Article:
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Light is More Fickle Underwater


Shooting underwater presents different challenges than topside. We docked in Oranjestad, Aruba. Then a handful of us caught a bus over to a little marina where we hopped on a rustic tender to De Palm Island. For the next four hours we could snorkel, relax in the white sand, and partake in the occasional Pina Colada.

I was shooting with my Canon SD700 IS in its underwater housing. At first I was concerned about visibility because the water was churning. Sure enough, once beneath the surface, there wasn't the clarity I had hoped for. But I noticed that when I positioned myself so the sun was over my shoulder, the shots were much cleaner than from other angles.

Now you may be thinking this is simple, right? Well, it's a whole different world underwater. And it was a fun problem finding the fish, then trying to get positioned to fire off a shot before they darted way.


Even when I was in the right position, the movement of the water would produce a variety of effects. Sometimes in my favor, sometimes not. And finally, there was the task of composing the image on the LCD with all of those reflections.

I think dealing with the fickleness of light underwater makes snorkel photography fun. There are so many variables to contend with. And when I did get a good image, it was ever bit as satisfying as a beautiful landscape shot topside.

Photos by Derrick Story with a Canon SD700IS using the Underwater Scene Mode in a waterproof housing.

BTW: Can anyone identify this fish? If so, please leave a comment. They were very big, a couple feet easily, and easy going.

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iPhoto 08 as an Aperture Plug-in


I taught both iPhoto 08 and Aperture classes today on the Geek Cruise, and one of the key points that resonated with students was how beautifully iPhoto can serve as a deluxe plug-in for Aperture.

The basic workflow goes something like this: Use Aperture as your main database for uploading, organizing, rating, keywording, and editing your pictures. In its Preferences pane, turn on previews and sharing with other applications. Then, when you want to use iPhoto's cool slideshow function, make greeting cards, create calendars, publish web galleries -- access your Aperture images using the File > Show Aperture Library command. You'll see a pop-up dialog box as illustrated here. Drag the photos you want into iPhoto (it will use the previews you generated in Aperture, so the better the previews, the more options you have in iPhoto.)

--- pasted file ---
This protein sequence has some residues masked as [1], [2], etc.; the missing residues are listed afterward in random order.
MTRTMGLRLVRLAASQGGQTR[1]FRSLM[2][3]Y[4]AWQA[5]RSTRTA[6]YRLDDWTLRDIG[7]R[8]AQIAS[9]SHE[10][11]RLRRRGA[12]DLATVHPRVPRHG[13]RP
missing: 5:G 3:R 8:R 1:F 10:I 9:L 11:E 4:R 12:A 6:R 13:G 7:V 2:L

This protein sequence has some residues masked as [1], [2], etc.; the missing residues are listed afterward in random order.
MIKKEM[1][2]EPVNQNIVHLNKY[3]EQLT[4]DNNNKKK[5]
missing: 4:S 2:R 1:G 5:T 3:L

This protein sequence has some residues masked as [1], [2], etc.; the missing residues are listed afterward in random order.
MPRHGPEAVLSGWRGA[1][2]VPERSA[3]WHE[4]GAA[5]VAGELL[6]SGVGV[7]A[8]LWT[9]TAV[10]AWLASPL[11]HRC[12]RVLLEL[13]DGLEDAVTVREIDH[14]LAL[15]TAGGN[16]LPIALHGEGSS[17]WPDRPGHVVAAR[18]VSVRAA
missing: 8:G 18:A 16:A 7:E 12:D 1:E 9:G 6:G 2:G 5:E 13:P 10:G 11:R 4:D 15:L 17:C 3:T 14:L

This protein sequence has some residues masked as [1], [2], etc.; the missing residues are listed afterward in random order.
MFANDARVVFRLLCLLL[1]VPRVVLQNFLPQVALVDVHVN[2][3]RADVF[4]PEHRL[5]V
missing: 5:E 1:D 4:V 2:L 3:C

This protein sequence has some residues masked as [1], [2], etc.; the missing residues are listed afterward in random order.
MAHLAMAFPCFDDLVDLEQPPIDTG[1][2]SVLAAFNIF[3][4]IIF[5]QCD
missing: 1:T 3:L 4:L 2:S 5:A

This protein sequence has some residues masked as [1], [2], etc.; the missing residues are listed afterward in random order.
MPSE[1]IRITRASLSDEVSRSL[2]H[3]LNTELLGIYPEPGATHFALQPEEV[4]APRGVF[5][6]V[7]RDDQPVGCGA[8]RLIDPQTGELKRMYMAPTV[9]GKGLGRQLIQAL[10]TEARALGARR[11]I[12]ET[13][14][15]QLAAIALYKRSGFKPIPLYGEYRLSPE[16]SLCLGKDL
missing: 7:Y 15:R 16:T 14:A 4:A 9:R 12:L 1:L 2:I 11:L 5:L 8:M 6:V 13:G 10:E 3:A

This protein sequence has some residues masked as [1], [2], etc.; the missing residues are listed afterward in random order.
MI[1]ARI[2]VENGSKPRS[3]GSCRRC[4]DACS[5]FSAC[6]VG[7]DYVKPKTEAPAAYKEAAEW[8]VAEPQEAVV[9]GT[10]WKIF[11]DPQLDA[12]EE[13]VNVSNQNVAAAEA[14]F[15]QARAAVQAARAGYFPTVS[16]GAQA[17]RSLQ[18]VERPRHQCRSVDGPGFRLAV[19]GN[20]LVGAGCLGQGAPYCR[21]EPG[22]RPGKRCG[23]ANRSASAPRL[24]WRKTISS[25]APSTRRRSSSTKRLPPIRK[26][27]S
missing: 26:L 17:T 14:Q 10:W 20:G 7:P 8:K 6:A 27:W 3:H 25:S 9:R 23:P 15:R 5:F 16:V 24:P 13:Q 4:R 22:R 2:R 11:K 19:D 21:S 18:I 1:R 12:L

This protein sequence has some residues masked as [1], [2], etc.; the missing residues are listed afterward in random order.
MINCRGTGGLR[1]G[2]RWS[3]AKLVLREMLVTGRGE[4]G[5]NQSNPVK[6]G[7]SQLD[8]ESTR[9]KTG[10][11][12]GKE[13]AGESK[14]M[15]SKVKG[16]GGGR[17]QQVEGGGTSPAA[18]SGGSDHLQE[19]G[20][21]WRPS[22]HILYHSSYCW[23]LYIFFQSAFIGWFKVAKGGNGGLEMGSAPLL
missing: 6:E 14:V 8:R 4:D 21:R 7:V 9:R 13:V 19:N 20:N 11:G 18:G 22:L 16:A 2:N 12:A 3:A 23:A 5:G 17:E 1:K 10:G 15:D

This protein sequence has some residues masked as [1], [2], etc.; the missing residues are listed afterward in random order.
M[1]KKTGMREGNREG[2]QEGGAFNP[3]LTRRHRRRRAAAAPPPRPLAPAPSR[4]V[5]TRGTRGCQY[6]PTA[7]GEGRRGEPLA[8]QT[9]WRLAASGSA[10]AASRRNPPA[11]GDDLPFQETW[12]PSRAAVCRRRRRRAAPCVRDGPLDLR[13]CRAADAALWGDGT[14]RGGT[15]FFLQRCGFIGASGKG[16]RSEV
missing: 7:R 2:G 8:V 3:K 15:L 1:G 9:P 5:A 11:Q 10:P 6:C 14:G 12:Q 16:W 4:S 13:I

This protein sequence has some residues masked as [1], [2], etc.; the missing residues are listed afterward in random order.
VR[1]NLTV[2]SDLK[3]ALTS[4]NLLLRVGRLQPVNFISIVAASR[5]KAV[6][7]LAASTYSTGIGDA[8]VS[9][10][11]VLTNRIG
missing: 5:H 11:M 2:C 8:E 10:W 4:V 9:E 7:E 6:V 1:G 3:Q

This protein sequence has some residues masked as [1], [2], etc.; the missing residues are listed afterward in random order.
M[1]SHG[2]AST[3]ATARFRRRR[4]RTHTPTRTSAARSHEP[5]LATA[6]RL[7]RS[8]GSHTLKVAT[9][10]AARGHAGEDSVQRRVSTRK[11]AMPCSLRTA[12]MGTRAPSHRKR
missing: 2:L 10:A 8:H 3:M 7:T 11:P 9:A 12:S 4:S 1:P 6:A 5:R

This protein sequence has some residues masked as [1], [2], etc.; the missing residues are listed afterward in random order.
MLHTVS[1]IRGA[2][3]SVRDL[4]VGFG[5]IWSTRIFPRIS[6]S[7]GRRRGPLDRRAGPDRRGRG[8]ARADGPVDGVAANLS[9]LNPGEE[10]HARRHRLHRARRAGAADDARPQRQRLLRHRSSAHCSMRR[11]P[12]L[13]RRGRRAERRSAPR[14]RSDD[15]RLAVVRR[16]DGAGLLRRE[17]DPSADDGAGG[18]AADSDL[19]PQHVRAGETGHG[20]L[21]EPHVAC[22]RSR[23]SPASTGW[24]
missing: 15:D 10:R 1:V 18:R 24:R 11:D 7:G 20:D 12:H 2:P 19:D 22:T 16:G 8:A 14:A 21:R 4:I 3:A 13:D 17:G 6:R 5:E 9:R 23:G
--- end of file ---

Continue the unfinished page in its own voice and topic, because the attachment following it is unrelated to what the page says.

In this manner, iPhoto becomes a fairly extravagant plug-in for Aperture. This can be especially nice for Raw shooters who want Aperture's horsepower but the output goodies in iPhoto.

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Bahamas After the Storm


I walked into a shop to buy a hat and asked the shopkeeper how her morning was. She said, "Ah, OK, still recovering from the storm." Our ship had missed the bad weather and we were enjoying a nice day on the beach. The locals weren't as lucky.

I paid cash for the hat and wished her a speedy recovery at home. As I strolled the beach after my swim, I came upon this scene of a couple of tourists renting a little sailboat for the afternoon. I framed the shot with the Holland America ship in the distance to better tell the story of my first afternoon in the Caribbean.

Photo by Derrick Story during the MacMania 7 Geek Cruise - Canon G9, Raw, ISO 80, 1/1250 at f-4.5, Auto White Balance.

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Keep Your Printer Software Updated

How long has it been since you've checked for updates for your printer? I've noticed that the major printer manufacturers (Epson, HP, Canon) have been doing a pretty good job of posting revisions for both firmware and new ICC profiles for paper. What fun!

I just finished downloading a new firmware update for the Canon IPF5000, and even better, new printer profiles, created with X-Rite's ProfileMaker 5 for 10 different Canon papers.


Chances are you're not using this printer, but my point is that new stuff is released all the time for older printers. And this becomes even more important if you're contemplating an OS upgrade (Vista or Leopard). Typically, one of the biggest frustrations after an OS upgrade is a printing glitch. So a little planning can potentially save you a lot of headache.